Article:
Antibodies From Mild Covid Symptoms May Not Give Lasting Protection, Bodes Badly For Vaccines, Immunity

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Written by Ann Brown
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Antibodies from mild coronavirus symptoms may not give lasting protection to those previously infected. This bodes badly for vaccines and immunity. (AP Photo/Ted S. Warren, File)

People who have had covid-19 might not be immune from catching it again. New studies show that antibodies against the virus don’t last. This doesn’t bode well for potential vaccines or for immunity.

Antibodies are proteins that white blood cells called B cells make to bind to the virus and help eliminate it. The earliest ones are fairly crude but as infection goes on, the immune system becomes trained to focus its attack and to make more precise antibodies,” NBC News reported.

Correspondence in the New England Journal of Medicine recently outlined research on antibodies taken from the blood of 34 patients who had recovered after suffering mainly mild symptoms that didn’t require intensive care, Bloomberg reported. 

In the first testing, antibodies were taken an average of 37 days after symptoms began, with a second after about 86 days, or less than three months. Unlike previously thought, the antibodies were not long-lasting. Here, researchers found that antibody levels dropped quickly, with a half-life of about 73 days between the two time frames. 

These findings were concerning because they mean that protection from reinfection may not last long in those with mild symptoms, Bloomberg reported.

Another study from King’s College London recently showed that the level of antibodies may drop to a degree that makes them undetectable as soon as three months after infection. “However, the body also mounts other forms of immunity responses, including from so-called T-cells, which appear to play a role in protecting against reinfection with covid-19,” Bloomberg reported.

According to Sweden’s top health authority, six months might be the period of immunity for people who previously had the virus, even though the New England Journal of Medicine research suggests that antibodies last just about three months.

“In short, though antibodies have proved invaluable for tracking the spread of the pandemic, they might not have the leading role in immunity that we once thought. If we are going to acquire long-term protection, it looks increasingly like it might have to come from somewhere else,” The BBC reported.  

“Infection with this coronavirus does not necessarily generate lifetime immunity,” but antibodies are only part of the story,” Dr. Buddy Creech, an infectious disease specialist at Vanderbilt University,” told NBC News. He had no role in the New England Journal of Medicine research.

Although circulating antibodies may not last long, what vaccine researchers need to discover is if and how people remake antibodies if exposed to the coronavirus again and if they protect against another infection, Alison Criss, an immunologist at the University of Virginia, wrote in an email to NBC News. “We also need to know if there is a protective T cell response” that reappears.

Vaccines would provoke the immune system to make antibodies. And, vaccines might give longer-lasting protection than natural infection because they use purified versions of what stimulates that response, she noted.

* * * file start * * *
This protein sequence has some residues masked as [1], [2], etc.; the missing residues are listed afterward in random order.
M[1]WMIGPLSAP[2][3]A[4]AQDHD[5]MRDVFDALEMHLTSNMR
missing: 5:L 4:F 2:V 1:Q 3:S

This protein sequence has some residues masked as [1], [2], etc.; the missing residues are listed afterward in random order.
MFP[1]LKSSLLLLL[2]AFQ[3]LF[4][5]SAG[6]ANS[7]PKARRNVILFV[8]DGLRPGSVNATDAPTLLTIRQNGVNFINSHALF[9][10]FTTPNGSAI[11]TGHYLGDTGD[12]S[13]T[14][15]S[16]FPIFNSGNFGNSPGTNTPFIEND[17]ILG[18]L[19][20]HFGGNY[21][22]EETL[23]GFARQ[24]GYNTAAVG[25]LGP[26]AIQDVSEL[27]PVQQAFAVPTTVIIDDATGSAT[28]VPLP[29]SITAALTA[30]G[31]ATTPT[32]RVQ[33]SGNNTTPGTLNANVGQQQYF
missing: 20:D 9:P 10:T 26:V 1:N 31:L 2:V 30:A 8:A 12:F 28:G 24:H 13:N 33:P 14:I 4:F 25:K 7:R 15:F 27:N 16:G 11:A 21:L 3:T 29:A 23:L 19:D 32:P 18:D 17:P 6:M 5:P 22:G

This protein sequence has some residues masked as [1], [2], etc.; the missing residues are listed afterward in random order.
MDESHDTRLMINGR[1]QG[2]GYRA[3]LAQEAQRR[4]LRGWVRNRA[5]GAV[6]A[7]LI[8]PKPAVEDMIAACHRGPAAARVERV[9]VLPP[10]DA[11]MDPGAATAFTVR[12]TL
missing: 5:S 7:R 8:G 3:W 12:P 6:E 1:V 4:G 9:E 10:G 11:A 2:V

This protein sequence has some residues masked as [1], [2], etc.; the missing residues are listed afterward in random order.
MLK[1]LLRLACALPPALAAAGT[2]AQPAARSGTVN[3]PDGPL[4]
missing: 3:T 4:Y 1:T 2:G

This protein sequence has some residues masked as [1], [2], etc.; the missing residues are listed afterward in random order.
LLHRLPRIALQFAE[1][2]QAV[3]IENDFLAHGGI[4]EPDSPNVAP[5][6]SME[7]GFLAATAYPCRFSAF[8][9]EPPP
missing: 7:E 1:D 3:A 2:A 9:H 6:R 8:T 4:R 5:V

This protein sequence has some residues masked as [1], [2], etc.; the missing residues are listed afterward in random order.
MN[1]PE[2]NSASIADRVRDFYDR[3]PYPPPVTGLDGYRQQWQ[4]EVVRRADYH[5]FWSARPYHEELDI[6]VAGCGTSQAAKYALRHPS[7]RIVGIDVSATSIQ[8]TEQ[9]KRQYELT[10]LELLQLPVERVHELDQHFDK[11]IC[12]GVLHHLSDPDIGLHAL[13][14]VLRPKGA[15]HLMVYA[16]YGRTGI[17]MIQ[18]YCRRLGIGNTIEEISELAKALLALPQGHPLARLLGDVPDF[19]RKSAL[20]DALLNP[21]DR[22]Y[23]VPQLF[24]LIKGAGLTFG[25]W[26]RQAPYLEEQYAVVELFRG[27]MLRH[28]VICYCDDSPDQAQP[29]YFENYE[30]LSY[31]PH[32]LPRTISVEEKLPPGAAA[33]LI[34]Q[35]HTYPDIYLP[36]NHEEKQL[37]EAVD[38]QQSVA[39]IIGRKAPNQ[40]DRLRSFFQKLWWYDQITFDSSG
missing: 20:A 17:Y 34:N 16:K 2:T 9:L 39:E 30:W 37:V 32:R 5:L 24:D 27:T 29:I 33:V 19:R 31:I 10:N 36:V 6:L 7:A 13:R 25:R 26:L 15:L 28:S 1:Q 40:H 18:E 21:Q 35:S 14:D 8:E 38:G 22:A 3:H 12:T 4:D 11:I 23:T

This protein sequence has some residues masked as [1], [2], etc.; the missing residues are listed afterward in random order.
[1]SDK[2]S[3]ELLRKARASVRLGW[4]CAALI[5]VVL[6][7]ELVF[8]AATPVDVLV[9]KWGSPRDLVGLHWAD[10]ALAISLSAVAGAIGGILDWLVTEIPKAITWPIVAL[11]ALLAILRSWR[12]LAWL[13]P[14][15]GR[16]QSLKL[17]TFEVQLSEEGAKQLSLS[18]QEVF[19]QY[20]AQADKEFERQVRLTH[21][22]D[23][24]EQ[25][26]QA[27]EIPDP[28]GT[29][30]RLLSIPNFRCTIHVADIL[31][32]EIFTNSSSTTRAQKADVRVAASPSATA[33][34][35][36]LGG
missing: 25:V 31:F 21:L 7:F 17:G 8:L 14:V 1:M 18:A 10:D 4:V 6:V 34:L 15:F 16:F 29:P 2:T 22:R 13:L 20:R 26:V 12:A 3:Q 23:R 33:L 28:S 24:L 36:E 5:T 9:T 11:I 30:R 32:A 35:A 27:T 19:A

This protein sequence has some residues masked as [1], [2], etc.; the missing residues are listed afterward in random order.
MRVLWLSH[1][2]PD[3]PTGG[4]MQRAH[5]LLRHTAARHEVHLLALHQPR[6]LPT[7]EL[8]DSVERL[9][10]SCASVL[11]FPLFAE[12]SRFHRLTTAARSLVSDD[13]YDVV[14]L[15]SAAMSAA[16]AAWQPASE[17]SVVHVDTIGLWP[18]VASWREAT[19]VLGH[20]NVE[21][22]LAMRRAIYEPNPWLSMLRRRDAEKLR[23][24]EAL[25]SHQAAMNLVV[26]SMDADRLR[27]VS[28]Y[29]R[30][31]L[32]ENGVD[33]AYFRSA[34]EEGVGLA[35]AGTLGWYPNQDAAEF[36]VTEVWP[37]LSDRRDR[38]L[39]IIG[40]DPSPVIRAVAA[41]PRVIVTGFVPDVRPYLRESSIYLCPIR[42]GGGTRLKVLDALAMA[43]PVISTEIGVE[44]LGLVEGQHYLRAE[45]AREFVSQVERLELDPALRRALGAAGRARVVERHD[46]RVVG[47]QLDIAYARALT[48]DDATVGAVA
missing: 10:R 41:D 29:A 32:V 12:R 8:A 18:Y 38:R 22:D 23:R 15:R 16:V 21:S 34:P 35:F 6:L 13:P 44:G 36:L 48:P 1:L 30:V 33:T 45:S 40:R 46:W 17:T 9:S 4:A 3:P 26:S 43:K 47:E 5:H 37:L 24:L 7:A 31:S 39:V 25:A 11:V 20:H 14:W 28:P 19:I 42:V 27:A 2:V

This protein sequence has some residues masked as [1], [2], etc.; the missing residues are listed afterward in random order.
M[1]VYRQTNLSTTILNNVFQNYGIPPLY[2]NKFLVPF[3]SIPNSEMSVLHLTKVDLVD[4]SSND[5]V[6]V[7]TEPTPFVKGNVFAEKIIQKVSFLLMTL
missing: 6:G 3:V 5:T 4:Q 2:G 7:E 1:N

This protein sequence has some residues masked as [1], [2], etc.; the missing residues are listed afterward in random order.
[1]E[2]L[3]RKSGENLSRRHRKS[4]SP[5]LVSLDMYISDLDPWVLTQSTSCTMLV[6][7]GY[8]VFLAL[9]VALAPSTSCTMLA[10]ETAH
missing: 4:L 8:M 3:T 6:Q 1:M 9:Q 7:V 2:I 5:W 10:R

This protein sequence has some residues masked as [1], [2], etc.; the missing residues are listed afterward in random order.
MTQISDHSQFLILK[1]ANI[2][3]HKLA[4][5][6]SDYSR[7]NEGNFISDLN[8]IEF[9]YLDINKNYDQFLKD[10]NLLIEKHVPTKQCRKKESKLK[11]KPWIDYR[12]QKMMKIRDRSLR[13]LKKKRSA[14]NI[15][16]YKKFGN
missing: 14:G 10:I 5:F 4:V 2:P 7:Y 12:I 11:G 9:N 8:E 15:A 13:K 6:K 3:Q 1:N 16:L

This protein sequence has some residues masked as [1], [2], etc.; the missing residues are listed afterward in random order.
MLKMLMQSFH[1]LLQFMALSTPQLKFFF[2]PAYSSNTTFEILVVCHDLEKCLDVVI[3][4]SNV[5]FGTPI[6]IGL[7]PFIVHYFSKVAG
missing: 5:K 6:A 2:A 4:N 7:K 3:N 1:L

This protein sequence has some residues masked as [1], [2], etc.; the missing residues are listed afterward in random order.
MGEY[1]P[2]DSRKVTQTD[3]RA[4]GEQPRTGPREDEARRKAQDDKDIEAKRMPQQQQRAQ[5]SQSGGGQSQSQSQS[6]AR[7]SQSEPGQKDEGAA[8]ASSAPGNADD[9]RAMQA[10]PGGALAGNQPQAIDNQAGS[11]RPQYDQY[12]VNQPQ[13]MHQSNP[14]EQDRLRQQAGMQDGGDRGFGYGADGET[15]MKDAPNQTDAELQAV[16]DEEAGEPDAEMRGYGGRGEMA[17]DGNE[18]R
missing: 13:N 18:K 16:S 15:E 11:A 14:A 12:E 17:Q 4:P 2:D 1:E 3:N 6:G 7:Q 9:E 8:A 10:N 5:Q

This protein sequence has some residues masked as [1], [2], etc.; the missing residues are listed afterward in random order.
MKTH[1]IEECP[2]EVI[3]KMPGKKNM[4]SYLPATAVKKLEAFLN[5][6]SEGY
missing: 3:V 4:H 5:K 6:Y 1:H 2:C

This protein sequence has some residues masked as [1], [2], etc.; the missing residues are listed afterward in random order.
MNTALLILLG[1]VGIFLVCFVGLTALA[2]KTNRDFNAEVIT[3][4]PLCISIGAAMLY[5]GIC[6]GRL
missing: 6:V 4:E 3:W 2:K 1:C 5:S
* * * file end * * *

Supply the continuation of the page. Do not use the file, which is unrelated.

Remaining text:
Antibodies, however, might not be the solution as researchers have begun to realize that there might be another form of immunity – an enigmatic type of white blood cell is gaining attention. 

Researchers tested blood samples taken years before the pandemic started, and they found T cells could detect proteins on the surface of covid-19.

“T cells are a kind of immune cell, whose main purpose is to identify and kill invading pathogens or infected cells. It does this using proteins on its surface, which can bind to proteins on the surface of these imposters. Each T cell is highly specific – there are trillions of possible versions of these surface proteins, which can each recognize a different target. Because T cells can hang around in the blood for years after infection, they also contribute to the immune system’s ‘long-term memory’ and allow it to mount a faster and more effective response when it’s exposed to an old foe,” The BBC reported.  

In several studies, it was found that people infected with covid-19 usually have T cells that can target the virus. This suggests that some people already had a pre-existing degree of resistance against the virus before it ever infected a human. 

“But scientists have also recently discovered that some people can test negative for antibodies against covid-19 and positive for T cells that can identify the virus. This has led to suspicions that some level of immunity against the disease might be twice as common as was previously thought,” The BBC reported.

“Looking at covid-19 patients – but also I’m happy to say, looking at individuals who have been infected but did not need hospitalization – it’s absolutely clear that there are T cell responses,” concluded Adrian Hayday, an immunology professor at King’s College London and group leader at the Francis Crick Institute. “And almost certainly this is very good news for those who are interested in vaccines, because clearly we’re capable of making antibodies and making T cells that see the virus. That’s all good.”

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Covid researchers can’t celebrate just yet. In many patients who are hospitalized with more serious covid-19, the T cell response hasn’t quite gone to plan.   

“Vast numbers of T cells are being affected,” says Hayday. “And what is happening to them is a bit like a wedding party or a stag night gone wrong – I mean massive amounts of activity and proliferation, but the cells are also just disappearing from the blood.”